Mark is preparing a presentation on the basic principles underlying nuclear physics. Justifiably, he is concerned about the technical terms in his speech because it is highly likely that his audience will not be familiar with this topic. If Mark does not translate the terms into recognizable forms, what aspect of the listening process will be hampered for his listeners?
Dave has signed up to he last in his speaking order because his 21st birthday was the day before and he just had to celebrate. He stayed out late and did not get enough sleep. He feels so bad that he doesn't even realize it's time for his presentation until the professor calls his name... twice. What is the term for what Dave is experiencing?
Colin had researched, outlined, and practiced his speech carefully, but on the day he was to give the presentation, his girlfriend broke up with him. He found it impossible to keep his mind on his speech or his audience and continually lost his place. What term best describes this situation?
It is important in an introduction to build trust with the audience, to have them believe you and like you. This is known as speaker:
The final step in an introduction is to provide your audience with an overview of your speech. This step is known as:
In an introduction, you may ask a question that does not require a response but makes the audience think about your topic. This type of question is:
a rhetorical question
A speaker who describes his or her main points as part of the introduction is utilizing what device?
a preview statement
Reemphasizing the central idea in a memorable way, moving the audience to action, and providing closure are all functions of:
the speech conclusion
In a speech introduction, the most important purpose that you must accomplish is:
to introduce the topic of your speech
Terms like "finally," "in conclusion," and "in closing" are all examples of:
devices that provide closure for a speech
Which organizational pattern would probably be most effective for arranging the main points for a speech with the specific purpose "To inform my audience about how to start an online business"?
What organizational pattern would probably be most effective for arranging the main points of a speech with the specific purpose, "To inform my audience about three major ways to block junk mail from their e-mail system"?
What organizational pattern would probably be most effective for arranging the main points of a speech with the central idea "Estate taxes should be retained because they preserve opportunity for all, because their elimination would increase the national deficit, and because they are consistent with American values of fairness and justice"?
Which organizational pattern would probably be most effective for arranging the main points of speech with the specific purpose "To inform my audience about the major geographical regions of Mexico"?
Which organizational method is used in a speech with the following main points? "Many citizens are victimized every year by incompetent lawyers. A bill requiring lawyers to stand for recertification every ten years will do much to help solve the problem."
Here are the main points for an informative speech about the major categories of dog breeds: "The working dogs do rescue, police, herding, and guide jobs. The hound dogs are hunters that specialize in small animals. The terrier dogs make good watchdogs. The toy dogs are primarily house pets." These main points are organized in what order?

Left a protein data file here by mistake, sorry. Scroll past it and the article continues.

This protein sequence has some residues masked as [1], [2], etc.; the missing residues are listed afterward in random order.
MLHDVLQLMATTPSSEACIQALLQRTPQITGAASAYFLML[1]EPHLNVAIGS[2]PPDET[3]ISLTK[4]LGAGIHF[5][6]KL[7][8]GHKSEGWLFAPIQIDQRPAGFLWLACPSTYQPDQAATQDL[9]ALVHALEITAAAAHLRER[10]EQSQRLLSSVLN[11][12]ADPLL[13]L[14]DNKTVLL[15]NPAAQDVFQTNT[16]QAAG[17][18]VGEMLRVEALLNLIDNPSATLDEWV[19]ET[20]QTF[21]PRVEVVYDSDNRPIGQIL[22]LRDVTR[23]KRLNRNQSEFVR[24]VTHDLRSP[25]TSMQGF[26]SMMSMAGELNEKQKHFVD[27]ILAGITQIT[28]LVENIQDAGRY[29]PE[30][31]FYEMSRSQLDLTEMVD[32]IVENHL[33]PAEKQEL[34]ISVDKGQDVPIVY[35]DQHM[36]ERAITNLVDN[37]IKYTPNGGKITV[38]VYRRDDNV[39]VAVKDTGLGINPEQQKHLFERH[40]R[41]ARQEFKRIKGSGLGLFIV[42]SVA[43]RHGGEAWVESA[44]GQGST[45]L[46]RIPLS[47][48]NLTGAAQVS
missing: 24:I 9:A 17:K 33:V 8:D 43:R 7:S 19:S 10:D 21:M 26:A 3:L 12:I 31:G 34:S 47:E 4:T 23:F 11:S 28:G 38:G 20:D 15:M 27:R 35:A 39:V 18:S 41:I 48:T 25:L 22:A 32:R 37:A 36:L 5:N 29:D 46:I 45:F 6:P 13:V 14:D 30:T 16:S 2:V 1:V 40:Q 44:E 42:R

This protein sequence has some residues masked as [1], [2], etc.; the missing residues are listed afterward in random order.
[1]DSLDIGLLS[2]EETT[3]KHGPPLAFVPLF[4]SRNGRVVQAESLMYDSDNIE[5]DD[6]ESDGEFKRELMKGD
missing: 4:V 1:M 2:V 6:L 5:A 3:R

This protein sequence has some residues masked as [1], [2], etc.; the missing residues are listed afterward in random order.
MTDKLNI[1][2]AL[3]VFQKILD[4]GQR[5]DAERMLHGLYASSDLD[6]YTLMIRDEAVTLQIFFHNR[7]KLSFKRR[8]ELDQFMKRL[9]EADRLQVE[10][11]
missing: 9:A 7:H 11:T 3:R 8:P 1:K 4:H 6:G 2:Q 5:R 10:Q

Words or phrases that indicate when a speaker has completed one thought and is moving on to another is called:
If the following statement occurred in the body of a speech, it would be an example of what kind of connective? "Now that we have learned about the history of Mormonism, let's considered its major beliefs."
Supporting material based mainly on opinion or inference. Includes hypothetical illustrations, descriptions, explanations, definitions, analogies, and opinions.
A coordinated small group of people organized for the purpose of working together, with clearly defined rules, responsibilities, and goals is defined as:
When working to solve a problem, one must set standards for identifying an acceptable solution. These standards are also known as:
When a group agrees to support and commit to the decision of the group, they have reached:
A style of leadership characterized by superiority, the giving of orders, and control over group members is termed:
an authoritarian style
A group leader who allows complete freedom for discussions and decisions, but participates in neither is:
a laissez faire leader
A group leader who is objective, encourages group discussions and decisions, and guides when necessary is:
a democratic leader
In a small group, the written description of the items and issues that will be discussed at a designated meeting is known as:
In order to manage a meeting so that it does not become disorganized and rambling, one must balance:
structure and interaction
The group got together at Mark's house to work out a problem. First they made sure everyone had a clear sense of what the problem was; then they began to analyze it. What is going on in this situation? Group members are effectively:
going through reflective thinking
When Victoria presented some evidence in the form of library research, Russell suggested that they listen to it and decide if it was something that would be useful for their project. Which tip for articulating in a small group did Russell effectively enact?
evaluate the evidence
The instructor assignedJanet to be the group's leader, but others in the group have come to resent her. She rarely lets other group members offer suggestions and always controls how much gets accomplished. What's the term for Janet's leadership style?